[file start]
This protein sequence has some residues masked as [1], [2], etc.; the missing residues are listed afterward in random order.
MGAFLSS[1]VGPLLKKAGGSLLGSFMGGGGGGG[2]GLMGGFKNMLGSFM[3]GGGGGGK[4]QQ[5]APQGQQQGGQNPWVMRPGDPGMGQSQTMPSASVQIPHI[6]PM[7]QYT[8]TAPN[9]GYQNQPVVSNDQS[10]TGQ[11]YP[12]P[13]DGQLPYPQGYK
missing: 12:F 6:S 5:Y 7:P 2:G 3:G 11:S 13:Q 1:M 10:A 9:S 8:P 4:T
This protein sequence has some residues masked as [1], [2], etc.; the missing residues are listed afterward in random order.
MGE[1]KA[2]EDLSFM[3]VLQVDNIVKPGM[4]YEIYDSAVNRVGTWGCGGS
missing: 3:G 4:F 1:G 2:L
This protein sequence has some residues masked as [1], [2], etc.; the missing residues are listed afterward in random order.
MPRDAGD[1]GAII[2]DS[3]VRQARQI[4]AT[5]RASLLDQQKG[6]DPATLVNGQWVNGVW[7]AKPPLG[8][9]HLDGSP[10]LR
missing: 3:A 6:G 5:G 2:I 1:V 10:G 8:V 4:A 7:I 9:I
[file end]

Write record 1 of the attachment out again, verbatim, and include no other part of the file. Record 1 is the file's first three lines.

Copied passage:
This protein sequence has some residues masked as [1], [2], etc.; the missing residues are listed afterward in random order.
MGAFLSS[1]VGPLLKKAGGSLLGSFMGGGGGGG[2]GLMGGFKNMLGSFM[3]GGGGGGK[4]QQ[5]APQGQQQGGQNPWVMRPGDPGMGQSQTMPSASVQIPHI[6]PM[7]QYT[8]TAPN[9]GYQNQPVVSNDQS[10]TGQ[11]YP[12]P[13]DGQLPYPQGYK
missing: 12:F 6:S 5:Y 7:P 2:G 3:G 11:S 13:Q 1:M 10:A 9:S 8:P 4:T